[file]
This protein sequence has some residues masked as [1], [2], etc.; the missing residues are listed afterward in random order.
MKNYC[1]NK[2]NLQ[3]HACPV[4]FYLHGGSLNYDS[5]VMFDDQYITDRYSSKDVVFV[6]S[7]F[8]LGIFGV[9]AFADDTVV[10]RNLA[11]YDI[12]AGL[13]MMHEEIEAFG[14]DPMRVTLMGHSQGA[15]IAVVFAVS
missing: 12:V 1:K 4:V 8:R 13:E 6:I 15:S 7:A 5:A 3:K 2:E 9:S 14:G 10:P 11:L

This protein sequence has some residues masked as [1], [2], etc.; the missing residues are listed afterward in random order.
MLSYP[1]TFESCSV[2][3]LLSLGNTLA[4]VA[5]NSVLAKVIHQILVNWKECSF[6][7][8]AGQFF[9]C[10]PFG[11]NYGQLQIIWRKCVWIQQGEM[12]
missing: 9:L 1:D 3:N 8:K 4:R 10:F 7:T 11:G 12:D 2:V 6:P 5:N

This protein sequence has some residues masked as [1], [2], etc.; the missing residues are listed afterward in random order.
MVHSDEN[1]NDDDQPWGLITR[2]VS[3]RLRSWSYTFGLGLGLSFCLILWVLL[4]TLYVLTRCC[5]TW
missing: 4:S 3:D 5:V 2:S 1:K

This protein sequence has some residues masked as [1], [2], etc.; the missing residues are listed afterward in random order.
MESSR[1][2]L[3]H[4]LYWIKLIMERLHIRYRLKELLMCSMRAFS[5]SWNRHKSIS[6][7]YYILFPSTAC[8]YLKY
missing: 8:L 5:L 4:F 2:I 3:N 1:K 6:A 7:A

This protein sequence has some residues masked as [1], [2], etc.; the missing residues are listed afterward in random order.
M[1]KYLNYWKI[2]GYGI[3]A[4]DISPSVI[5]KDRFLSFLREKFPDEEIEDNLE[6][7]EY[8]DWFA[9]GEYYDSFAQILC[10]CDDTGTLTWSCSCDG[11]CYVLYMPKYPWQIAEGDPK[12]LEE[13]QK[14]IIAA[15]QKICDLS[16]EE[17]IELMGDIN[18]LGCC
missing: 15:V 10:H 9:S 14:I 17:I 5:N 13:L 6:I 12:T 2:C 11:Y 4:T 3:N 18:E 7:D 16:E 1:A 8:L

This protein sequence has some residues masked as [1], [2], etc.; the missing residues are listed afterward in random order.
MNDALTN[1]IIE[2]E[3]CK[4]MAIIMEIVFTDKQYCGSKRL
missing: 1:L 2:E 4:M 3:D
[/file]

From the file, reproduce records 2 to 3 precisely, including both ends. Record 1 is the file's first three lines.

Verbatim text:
This protein sequence has some residues masked as [1], [2], etc.; the missing residues are listed afterward in random order.
MLSYP[1]TFESCSV[2][3]LLSLGNTLA[4]VA[5]NSVLAKVIHQILVNWKECSF[6][7][8]AGQFF[9]C[10]PFG[11]NYGQLQIIWRKCVWIQQGEM[12]
missing: 9:L 1:D 3:N 8:K 4:R 10:F 7:T 11:G 12:D 2:V 6:P 5:N

This protein sequence has some residues masked as [1], [2], etc.; the missing residues are listed afterward in random order.
MVHSDEN[1]NDDDQPWGLITR[2]VS[3]RLRSWSYTFGLGLGLSFCLILWVLL[4]TLYVLTRCC[5]TW
missing: 4:S 3:D 5:V 2:S 1:K